CREATE helps you:
- Identify your undesirable reaction to a circumstance.
- Name the reactive emotions/feelings you experienced.
- Work backward to the initiating beliefs and thoughts about the circumstance that triggered the undesirable outcome for yourself.
- Recognize the pattern of your thoughts and understand that you have the ability to choose what you believe.
CREATE a different emotional outcome for yourself going forward.
#10: A More Peaceful You
Most people function from unconscious habitual patterns of beliefs, which trigger emotional reactions and behaviors. Beliefs filter and focus the views of what is important to an individual. This happens through Cognition Bias (looking only at information that supports a person’s beliefs) and Cognitive Dissonance (discomfort that accompanies behaving contrary to a strongly held value – e.g. a strong desire to be healthy yet smoking).
In the absence of facts, people fill in the blanks – they create a story that is typically derived from cognition biases and personal experiences. People tend to project their views and beliefs onto others, making assumptions about their motives.
Knowing most people operate this way will help you accept others for who they are. They only know what they know and behave accordingly. Accept this in others. Accept that how others behave and what they believe is out of your control. Accept that each of us is unique – we each have a unique set of DNA and life experiences. No two people are the same.
Acceptance is the key to a more peaceful you.
Motivation can be labeled as positive or negative reinforcement. Both can support you towards your goals and vision. You can increase your chance of success for any change by ensuring you have:
- Sufficient resources, information, and plans (short, medium, and long-term SMART goals).
- The ability to adapt (change the plan, not the desired outcome), and change/drop old habitual systems of behavior to allow for the creation of new ones.
- Ongoing motivation (recognize small successes, seek help and support, remind yourself of the disadvantages of staying the same, and the advantages of change).
Use these in-the-moment tools to derail habitual irrational thinking and establish an emotionally grounded state for rational thinking.
- Distract: Disengage from the current challenging situation and do something more uplifting. (Take a “time out”.)
- Breathe: Take six long and slow deep breaths. Quiet the fight, flight, freeze, or fawn survival reflex mechanism of your brain.
- HALTT: You are more susceptible to irrational thinking and reacting emotionally when you are hungry, angry, lonely, tired, or thirsty. It becomes worse if you are experiencing more than one at a time. Eliminate these and you will be in a better place to enable rational responding.
- STOP Thought: Interrupt the “runaway train” of unhealthy thoughts by imagining a large red stop sign. Yell out or say to yourself, STOP! You can substitute the Stop Sign with snapping a rubber band on your wrist, singing a song, or reciting a mantra.
- Kinesthetic Anchoring: When you are experiencing a peaceful or joyful emotional state (e.g. after exercising), anchor the feeling by using a physical sensation (tap your leg, snap fingers), then add a word that describes how you are feeling. Use later in situations when you want to create a more desired emotional state.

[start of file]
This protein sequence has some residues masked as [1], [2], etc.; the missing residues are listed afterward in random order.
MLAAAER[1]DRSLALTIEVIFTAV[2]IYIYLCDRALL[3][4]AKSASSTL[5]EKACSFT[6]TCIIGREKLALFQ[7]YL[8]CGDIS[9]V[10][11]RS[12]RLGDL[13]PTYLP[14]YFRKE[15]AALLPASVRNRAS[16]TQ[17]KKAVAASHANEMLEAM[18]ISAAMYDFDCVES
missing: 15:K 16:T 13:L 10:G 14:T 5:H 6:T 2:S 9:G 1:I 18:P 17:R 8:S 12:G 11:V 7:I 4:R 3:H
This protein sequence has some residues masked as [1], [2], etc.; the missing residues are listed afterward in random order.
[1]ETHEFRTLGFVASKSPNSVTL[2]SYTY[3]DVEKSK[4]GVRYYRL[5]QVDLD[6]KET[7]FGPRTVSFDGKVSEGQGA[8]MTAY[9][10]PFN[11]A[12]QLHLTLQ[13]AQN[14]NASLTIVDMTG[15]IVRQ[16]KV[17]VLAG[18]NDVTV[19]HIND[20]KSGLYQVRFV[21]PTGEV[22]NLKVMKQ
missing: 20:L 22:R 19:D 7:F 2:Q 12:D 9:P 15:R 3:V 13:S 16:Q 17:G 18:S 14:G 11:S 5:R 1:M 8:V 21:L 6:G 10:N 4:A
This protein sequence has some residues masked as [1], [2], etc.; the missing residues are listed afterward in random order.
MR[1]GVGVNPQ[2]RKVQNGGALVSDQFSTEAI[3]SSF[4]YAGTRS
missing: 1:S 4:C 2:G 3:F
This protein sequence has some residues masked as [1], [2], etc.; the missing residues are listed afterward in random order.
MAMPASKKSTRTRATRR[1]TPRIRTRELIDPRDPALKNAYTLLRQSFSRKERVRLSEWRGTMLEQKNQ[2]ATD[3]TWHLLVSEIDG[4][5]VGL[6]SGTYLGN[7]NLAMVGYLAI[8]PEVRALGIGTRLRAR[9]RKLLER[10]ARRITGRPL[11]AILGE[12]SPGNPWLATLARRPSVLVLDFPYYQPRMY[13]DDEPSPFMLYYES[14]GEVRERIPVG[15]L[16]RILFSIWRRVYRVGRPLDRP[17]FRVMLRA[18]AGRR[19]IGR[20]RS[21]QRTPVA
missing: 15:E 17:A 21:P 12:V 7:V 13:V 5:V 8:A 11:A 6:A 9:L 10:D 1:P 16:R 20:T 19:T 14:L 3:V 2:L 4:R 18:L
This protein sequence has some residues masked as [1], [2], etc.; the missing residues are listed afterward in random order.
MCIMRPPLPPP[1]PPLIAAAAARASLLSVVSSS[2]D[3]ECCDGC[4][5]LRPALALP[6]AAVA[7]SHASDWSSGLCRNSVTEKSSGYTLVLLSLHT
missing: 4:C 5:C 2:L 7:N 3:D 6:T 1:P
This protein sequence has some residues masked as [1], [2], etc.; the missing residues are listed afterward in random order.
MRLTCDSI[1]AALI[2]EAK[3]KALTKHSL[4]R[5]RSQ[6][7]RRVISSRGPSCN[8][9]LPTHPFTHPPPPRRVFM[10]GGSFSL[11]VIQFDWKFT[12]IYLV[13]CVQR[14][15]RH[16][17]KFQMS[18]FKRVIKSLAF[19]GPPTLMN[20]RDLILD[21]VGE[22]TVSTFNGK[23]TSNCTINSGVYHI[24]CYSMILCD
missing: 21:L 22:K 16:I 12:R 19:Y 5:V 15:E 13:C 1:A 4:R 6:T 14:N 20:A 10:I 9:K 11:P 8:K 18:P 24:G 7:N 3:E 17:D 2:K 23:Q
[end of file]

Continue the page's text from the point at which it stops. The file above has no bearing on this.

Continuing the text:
- Play the Tape Forward: Best used in conjunction with one of the above techniques. Once you feel more emotionally grounded, think ahead to the potential consequences if you were to react emotionally. Recall past situations where you did. Most likely, you don’t want to repeat the outcome. Make a different, rational choice.
#13: One Tool to Rule Them All
Your journey to supporting and improving your mental and emotional well-being begins with one word, and when put into practice becomes the foundational tool for all others.
Only by looking inwards at your behaviors, emotional states, and triggering thoughts and beliefs will you begin to change course. You are not your past behaviors. You are not your past beliefs or emotional reactions. When you live intentionally (with awareness), you get to choose who you are and how you behave in each moment.
Awareness gives you the opportunity to be accountable for your choices. You get to choose whether you emotionally react, or rationally respond.
Warning: Awareness comes with a price. Once you implement this life-practice tool, there is no going back. It is difficult (if not impossible) to unknow what you know.
Awareness is the cornerstone for self-empowerment, emotional self-regulation, and living a more peaceful life.
Congratulations! You now have a toolbox full of cognitive, practical, and easy-to-use set of tools to support your mental and emotional well-being through critical thinking and emotional self-regulation.
When, where, which ones, and how often you use the tools is up to you. You get to decide how important your mental and emotional well-being is to you. Your desired authentic self and emotional state(s) await.
Be empowered, accountable, and responsible for your well-being, one choice at a time.
For a free copy of a comprehensive PDF workbook on these tools and concepts, send me an email at [email protected].
I look forward to your comments and feedback.
For more techniques and tools for your mental and emotional well-being, check out my unique and engaging self-improvement novel, The Shift Squad
I write to inspire others to greater self-empowerment, authenticity, and improved emotional and mental well-being.
I am the author of the unique personal development novel The Shift Squad.